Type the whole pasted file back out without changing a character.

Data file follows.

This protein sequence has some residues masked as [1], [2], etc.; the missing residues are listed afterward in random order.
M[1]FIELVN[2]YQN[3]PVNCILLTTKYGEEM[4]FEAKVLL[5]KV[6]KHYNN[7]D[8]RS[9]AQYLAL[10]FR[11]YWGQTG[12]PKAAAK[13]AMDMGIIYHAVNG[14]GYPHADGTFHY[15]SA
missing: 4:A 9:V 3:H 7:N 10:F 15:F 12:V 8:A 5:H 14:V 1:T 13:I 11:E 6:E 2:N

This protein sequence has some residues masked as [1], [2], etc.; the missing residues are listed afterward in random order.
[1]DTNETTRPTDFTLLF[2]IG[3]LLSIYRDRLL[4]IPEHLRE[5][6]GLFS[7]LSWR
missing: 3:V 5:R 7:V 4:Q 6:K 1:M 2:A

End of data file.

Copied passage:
This protein sequence has some residues masked as [1], [2], etc.; the missing residues are listed afterward in random order.
M[1]FIELVN[2]YQN[3]PVNCILLTTKYGEEM[4]FEAKVLL[5]KV[6]KHYNN[7]D[8]RS[9]AQYLAL[10]FR[11]YWGQTG[12]PKAAAK[13]AMDMGIIYHAVNG[14]GYPHADGTFHY[15]SA
missing: 4:A 9:V 3:H 7:N 10:F 15:F 12:V 8:A 5:H 14:V 1:T 13:I 11:E 6:E 2:N

This protein sequence has some residues masked as [1], [2], etc.; the missing residues are listed afterward in random order.
[1]DTNETTRPTDFTLLF[2]IG[3]LLSIYRDRLL[4]IPEHLRE[5][6]GLFS[7]LSWR
missing: 3:V 5:R 7:V 4:Q 6:K 1:M 2:A